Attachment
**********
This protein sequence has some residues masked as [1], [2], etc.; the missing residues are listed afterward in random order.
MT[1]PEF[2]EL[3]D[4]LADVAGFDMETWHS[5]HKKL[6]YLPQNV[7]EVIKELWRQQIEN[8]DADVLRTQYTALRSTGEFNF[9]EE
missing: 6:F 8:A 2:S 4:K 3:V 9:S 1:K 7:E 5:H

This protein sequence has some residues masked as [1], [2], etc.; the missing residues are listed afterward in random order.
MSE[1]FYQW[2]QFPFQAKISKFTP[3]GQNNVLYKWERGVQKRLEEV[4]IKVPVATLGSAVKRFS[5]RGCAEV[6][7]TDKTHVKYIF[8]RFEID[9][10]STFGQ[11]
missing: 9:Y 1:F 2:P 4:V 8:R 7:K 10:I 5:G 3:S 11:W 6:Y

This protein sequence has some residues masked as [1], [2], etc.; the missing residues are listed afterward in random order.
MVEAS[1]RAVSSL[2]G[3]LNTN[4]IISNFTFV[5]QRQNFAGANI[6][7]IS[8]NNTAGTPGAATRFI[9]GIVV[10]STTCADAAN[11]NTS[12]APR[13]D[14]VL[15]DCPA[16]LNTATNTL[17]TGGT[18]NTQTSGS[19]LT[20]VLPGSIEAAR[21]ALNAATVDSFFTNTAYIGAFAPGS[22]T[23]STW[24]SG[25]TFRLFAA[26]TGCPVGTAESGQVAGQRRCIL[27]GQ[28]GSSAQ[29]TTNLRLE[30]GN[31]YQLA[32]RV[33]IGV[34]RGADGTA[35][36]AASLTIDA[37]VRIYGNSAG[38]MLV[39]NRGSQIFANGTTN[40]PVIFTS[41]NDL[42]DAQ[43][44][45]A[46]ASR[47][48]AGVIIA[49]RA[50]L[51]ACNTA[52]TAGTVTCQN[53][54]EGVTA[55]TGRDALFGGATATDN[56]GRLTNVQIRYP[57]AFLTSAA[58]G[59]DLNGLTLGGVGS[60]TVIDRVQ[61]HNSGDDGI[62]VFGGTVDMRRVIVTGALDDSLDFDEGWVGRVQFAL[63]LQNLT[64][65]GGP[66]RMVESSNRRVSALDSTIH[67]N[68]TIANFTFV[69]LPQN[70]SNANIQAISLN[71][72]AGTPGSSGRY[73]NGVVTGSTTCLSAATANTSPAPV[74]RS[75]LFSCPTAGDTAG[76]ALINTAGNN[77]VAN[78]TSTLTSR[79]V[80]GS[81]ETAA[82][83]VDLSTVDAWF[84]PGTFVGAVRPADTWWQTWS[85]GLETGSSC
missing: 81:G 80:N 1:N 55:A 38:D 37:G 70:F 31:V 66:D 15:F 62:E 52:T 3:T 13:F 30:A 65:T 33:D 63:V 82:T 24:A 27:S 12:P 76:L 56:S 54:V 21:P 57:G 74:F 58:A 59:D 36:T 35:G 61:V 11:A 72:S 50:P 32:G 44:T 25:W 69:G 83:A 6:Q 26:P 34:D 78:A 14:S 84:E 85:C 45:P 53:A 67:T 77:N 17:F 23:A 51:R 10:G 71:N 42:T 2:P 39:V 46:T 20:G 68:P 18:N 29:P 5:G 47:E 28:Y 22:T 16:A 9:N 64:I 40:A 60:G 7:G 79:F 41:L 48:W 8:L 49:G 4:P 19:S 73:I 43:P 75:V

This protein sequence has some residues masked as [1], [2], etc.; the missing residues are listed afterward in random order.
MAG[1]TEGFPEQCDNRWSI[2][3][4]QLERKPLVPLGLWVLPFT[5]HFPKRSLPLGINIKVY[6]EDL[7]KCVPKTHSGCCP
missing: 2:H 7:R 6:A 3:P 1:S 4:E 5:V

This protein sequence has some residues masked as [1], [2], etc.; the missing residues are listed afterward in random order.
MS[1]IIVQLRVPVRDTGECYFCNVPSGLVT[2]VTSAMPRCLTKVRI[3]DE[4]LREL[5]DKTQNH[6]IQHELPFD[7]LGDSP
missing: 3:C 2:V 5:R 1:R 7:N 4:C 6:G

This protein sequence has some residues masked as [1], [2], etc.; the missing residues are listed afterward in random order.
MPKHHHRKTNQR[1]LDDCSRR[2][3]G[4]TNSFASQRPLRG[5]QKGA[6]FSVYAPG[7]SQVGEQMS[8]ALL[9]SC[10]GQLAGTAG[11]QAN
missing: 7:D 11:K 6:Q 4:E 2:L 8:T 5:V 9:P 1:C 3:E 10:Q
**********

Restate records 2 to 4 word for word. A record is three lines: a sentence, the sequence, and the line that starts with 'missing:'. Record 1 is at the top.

This protein sequence has some residues masked as [1], [2], etc.; the missing residues are listed afterward in random order.
MSE[1]FYQW[2]QFPFQAKISKFTP[3]GQNNVLYKWERGVQKRLEEV[4]IKVPVATLGSAVKRFS[5]RGCAEV[6][7]TDKTHVKYIF[8]RFEID[9][10]STFGQ[11]
missing: 9:Y 1:F 2:P 4:V 8:R 7:K 10:I 5:G 3:S 11:W 6:Y

This protein sequence has some residues masked as [1], [2], etc.; the missing residues are listed afterward in random order.
MVEAS[1]RAVSSL[2]G[3]LNTN[4]IISNFTFV[5]QRQNFAGANI[6][7]IS[8]NNTAGTPGAATRFI[9]GIVV[10]STTCADAAN[11]NTS[12]APR[13]D[14]VL[15]DCPA[16]LNTATNTL[17]TGGT[18]NTQTSGS[19]LT[20]VLPGSIEAAR[21]ALNAATVDSFFTNTAYIGAFAPGS[22]T[23]STW[24]SG[25]TFRLFAA[26]TGCPVGTAESGQVAGQRRCIL[27]GQ[28]GSSAQ[29]TTNLRLE[30]GN[31]YQLA[32]RV[33]IGV[34]RGADGTA[35][36]AASLTIDA[37]VRIYGNSAG[38]MLV[39]NRGSQIFANGTTN[40]PVIFTS[41]NDL[42]DAQ[43][44][45]A[46]ASR[47][48]AGVIIA[49]RA[50]L[51]ACNTA[52]TAGTVTCQN[53][54]EGVTA[55]TGRDALFGGATATDN[56]GRLTNVQIRYP[57]AFLTSAA[58]G[59]DLNGLTLGGVGS[60]TVIDRVQ[61]HNSGDDGI[62]VFGGTVDMRRVIVTGALDDSLDFDEGWVGRVQFAL[63]LQNLT[64][65]GGP[66]RMVESSNRRVSALDSTIH[67]N[68]TIANFTFV[69]LPQN[70]SNANIQAISLN[71][72]AGTPGSSGRY[73]NGVVTGSTTCLSAATANTSPAPV[74]RS[75]LFSCPTAGDTAG[76]ALINTAGNN[77]VAN[78]TSTLTSR[79]V[80]GS[81]ETAA[82][83]VDLSTVDAWF[84]PGTFVGAVRPADTWWQTWS[85]GLETGSSC
missing: 81:G 80:N 1:N 55:A 38:D 37:G 70:F 31:V 66:D 15:F 62:E 52:T 3:T 13:F 30:A 65:T 33:D 63:V 82:T 24:A 27:S 12:P 76:L 56:S 54:V 21:P 57:G 74:F 58:A 59:D 36:T 35:G 61:V 11:A 72:S 50:P 32:G 44:T 25:W 69:G 83:A 6:Q 26:P 34:D 78:A 14:S 84:E 85:C 45:P 53:A 67:T 77:N 17:F 23:A 51:R 10:G 71:N 42:T 2:P 39:V 46:T 20:G 68:P 18:N 29:P 5:G 47:E 28:Y 22:T 16:A 9:N 64:I 40:A 60:G 7:G 79:F 41:L 48:W 8:L 49:G 4:P 19:S 73:I 43:P 75:V

This protein sequence has some residues masked as [1], [2], etc.; the missing residues are listed afterward in random order.
MAG[1]TEGFPEQCDNRWSI[2][3][4]QLERKPLVPLGLWVLPFT[5]HFPKRSLPLGINIKVY[6]EDL[7]KCVPKTHSGCCP
missing: 2:H 7:R 6:A 3:P 1:S 4:E 5:V